2017 Rate Hike and Tax Cut to Follow Debt Ceiling Theatrics, According To Economic Forecasting Center at Georgia State University

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Expect a personal income tax cut and a Federal Reserve rate hike following October debt ceiling deliberations that at times will border on theatrics, according to Rajeev Dhawan of the Economic Forecasting Center at Georgia State University’s J. Mack Robinson College of Business.

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Expect a personal income tax cut and a Federal Reserve rate hike following October debt ceiling deliberations that at times will border on theatrics, according to Rajeev Dhawan of the Economic Forecasting Center at Georgia State University’s J. Mack Robinson College of Business.

“It will first get a bit shaky in October as the debt ceiling debate unnerves the financial markets, but only for a short while,” Dhawan wrote in his quarterly “Forecast of the Nation,” released today (Aug. 23). “Having no big legislative victories by then, Congress will tee up a personal income tax cut by Thanksgiving.”

Dhawan pointed to a small personal income tax cut for the middle class that will boost consumption and growth into 2018, followed by an interest rate hike in December.

“You tap the brakes harder only if you are gathering speed,” Dhawan wrote regarding the interest rate hike he anticipates will follow the tax cut. “But, there is one small caveat on which a rate hike hinges: Markets will punish uncertainty surrounding the future head of the Federal Reserve.”

Janet Yellen’s term as Federal Reserve Board Chair ends Feb. 1, 2018.

Rate hikes in 2017 and in the future will dampen interest-rate sensitive sectors, such as housing starts and auto sales, Dhawan said.

"The three rate hikes of the last nine months, coupled with automakers running out of marketing gimmicks, is having its intended impact on this sector,” he said.

As for trade, Dhawan pointed to appreciation of global stock markets as a sign skirmishes won’t come to fruition.

“Markets can live with political dysfunction as long as the playing field rules are not changed capriciously,” Dhawan said. “They are signaling the Trump administration’s rhetoric vs. its actual and projected actions on trade are not matching up.”

According to Dhawan, the lack of tariffs imposed on China suggests the administration is relying on President Xi Jinping to rein in the “real problem child in the geopolitical domain, North Korea.”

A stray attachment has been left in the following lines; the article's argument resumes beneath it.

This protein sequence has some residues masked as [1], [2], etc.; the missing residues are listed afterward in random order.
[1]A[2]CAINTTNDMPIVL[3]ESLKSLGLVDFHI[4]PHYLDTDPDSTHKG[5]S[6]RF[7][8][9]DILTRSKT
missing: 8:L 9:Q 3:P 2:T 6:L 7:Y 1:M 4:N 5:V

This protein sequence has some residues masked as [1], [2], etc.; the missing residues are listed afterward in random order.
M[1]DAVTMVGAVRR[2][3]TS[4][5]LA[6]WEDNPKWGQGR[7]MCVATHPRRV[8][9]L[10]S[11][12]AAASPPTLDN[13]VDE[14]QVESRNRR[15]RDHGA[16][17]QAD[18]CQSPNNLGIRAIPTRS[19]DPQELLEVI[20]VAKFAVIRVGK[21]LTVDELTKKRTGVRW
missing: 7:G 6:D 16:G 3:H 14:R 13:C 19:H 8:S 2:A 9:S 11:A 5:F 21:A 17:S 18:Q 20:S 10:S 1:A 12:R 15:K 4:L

As supplier of 90 percent of North Korean imports, China has negotiating leverage with North Korea. That’s why the Trump administration has abandoned tough talk on China and turned its attention to replacing manufacturing jobs in the American Midwest.

“The message is out, and the workforce in the Midwest and other swing states apparently loves it,” Dhawan wrote. “Manufacturing job growth that stalled in 2016 is once again positive.”

In the short term, the forecaster does not foresee much happening regarding infrastructure.

“I do not expect much infrastructure spending in coming years,” Dhawan wrote. “If it happens, it will help growth in 2019 and beyond. The multiplier takes a long time to originate from these types of spending.”

Highlights from the Economic Forecasting Center’s National Report

  • Following GDP growth of 2.6 percent in the second quarter of 2017, the economy will expand at 2.1 percent in 2017, 2.3 percent in 2018 and 2.0 percent in 2019.
  • Business investment grew 5.2 percent the second quarter of 2017. Expect growth to settle at 4.5 percent in 2017, 4.5 percent in 2018 and 4.0 percent in 2019. Jobs will grow by a monthly rate of 174,000 in 2017, 156,000 in 2018 and 144,000 in 2019.
  • Housing starts will average 1.211 million units in 2017, rise to 1.246 in 2018 and 1.280 in 2019. Expect auto sales of 16.8 million units in 2017, 16.4 in 2018 and 16.2 in 2019.
  • The 10-year bond rate will average 2.5 percent in 2017, 3.1 percent in 2018 and 3.8 percent in 2019.

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